Four-Day Reunions are held annually in the Alumni Center on the old campus in mid-October when the West Virginia Mountains are beautifully covered with colorful leaves in shades of red and gold producing breathtaking scenery of such magnificence as to have no rival anywhere on earth. The reunions run from the Flag Raising and Board Meeting starting at noon Thursday through Church Service ending at noon Sunday. The interim is filled with reunion activities including a Social Hour on Thursday evening with Wine, Hors D'oeuvres and Cocktails with dinner on your own; Friday features a morning Golf Tournament, a Leadership Presentation for local Greenbrier County High School Students by the Greenbrier Leadership Institute (GLI), an afternoon Retreat Ceremony in formation by Company in front of the old school with a local High School Band playing music on the lawn and a GMSAA Bugler playing Retreat and Taps, the reading of a Proclamation of "Greenbrier Weekend" in the State of West Virginia by the Governor, a reading of the GMS deceased during the past year, a group photo of all present in the Quadrangle of the old School, a BBQ supper at the Alumni Center; and on Saturday there is a Life Member Breakfast at the General Lewis Hotel, a Champagne Brunch for the ladies of the Greenbrier Forever Society (GFS) -- the GMSAA Subsidiary organization for Family and Friends), the General Meeting of the Membership at the Alumni Center, followed by another short meeting of the Board of Directors, and an afternoon of shopping in quaint Lewisburg or visit to The Greenbrier Hotel & Resort in White Sulphur Springs (includes Eisenhower Era Congressional Nuclear Attack Bunker Tour), and culminating with a semi-formal plated Dinner/Dance with live Orchestra and Master of Ceremonies. In the year of our 200th Anniversary, the dinner/dance will be held at the famous Greenbrier Hotel and Resort, an institution now owned by a former Greenbrier Cadet.
Reunion ends on Sunday with Church Service in the Old Stone Presbyterian Church where the Battalion came every Sunday evening. It has been said that "Church is what we do best.", and I think anyone who has attended this Service would agree. We sing the grand old songs like "Church in the Wildwood", "Onward Christian Soldiers" and "The Recessional". The message is delivered by a former GMS Cadet (who keeps it short). There is an excellent Choir and some of our GMSAA members, who can still sing, join it for this event. Also joining in is the wonderful sounds of the Greenbrier Valley Brass Jazz Ensemble who may swing out with a little "Swing Low, Sweet Chariot", and there is a solo by Bobby "The Voice" Nicholas, of Morgantown, who has become a superb tradition at our reunions with his Band on Saturday night and his Voice during Church on Sunday morning. He may sing the beautiful "Ava Maria" or "The Lord's Prayer", or something similar. When we were Cadets, Church proved to be the fitting end to our week, so it is fitting that Church be the fitting end of our Reunions. Church ends at noon and everyone departs for home.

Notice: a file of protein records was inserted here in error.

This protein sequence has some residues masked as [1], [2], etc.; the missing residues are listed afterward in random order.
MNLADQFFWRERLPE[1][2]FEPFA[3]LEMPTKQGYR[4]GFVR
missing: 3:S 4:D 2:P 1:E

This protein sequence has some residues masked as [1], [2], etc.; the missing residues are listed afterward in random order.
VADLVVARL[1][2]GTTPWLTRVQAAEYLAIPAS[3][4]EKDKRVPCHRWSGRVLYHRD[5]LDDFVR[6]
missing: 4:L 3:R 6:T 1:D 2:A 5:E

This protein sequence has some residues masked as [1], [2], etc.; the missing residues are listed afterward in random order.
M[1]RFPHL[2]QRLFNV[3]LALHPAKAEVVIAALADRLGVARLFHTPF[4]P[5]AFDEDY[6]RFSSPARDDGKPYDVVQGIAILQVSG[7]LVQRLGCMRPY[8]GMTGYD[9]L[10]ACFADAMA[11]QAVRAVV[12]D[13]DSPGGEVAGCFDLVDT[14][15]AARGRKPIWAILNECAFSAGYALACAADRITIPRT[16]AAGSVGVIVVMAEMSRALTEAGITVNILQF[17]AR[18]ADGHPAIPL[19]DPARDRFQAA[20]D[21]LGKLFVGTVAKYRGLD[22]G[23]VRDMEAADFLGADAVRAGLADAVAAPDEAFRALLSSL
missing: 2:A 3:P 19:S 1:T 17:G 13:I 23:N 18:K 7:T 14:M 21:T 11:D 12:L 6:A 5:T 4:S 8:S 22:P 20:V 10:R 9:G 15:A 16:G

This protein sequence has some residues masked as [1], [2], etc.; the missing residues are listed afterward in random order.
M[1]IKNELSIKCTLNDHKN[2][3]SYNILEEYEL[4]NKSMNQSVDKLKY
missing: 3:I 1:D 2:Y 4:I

Now, in this Year 2012, it has been 40 years since the GMS doors closed and the GMSAA is stronger than ever and doing more than ever to perpetuate the legacies of GMS. We will celebrate our 200th Anniversary in October during Reunion this year. Our Final Ball (dinner/dance) has been arranged to be once again at The Greenbrier Hotel & Resort in their huge Colonial Room. It is ironic that the famous Hotel is now owned by one of our own from the Class of 1970.
Each year at our Reunion, the reading of the list of deceased over the past year reminds us all of our own frailty and inevitable demise, and presses home the fact that our ranks are thinning and will be gone in the not too distant future. Regardless, all of us desire the legacies of our Greenbrier Military School to live on in perpetuity. We who have been there know what it was and what it has meant to each of us. It is our desire that future generations appreciate what happened here and benefit from it. It is important they learn and understand the meaning of our watchwords: DUTY, TRUTH, HONOR, and they need to acquire what we know of as THE GREENBRIER SPIRIT.
We can all be proud of what has transpired over the past 200 years of Greenbrier Military School evolution, but the real truth of it all is that we are only at 200 years…….. and counting.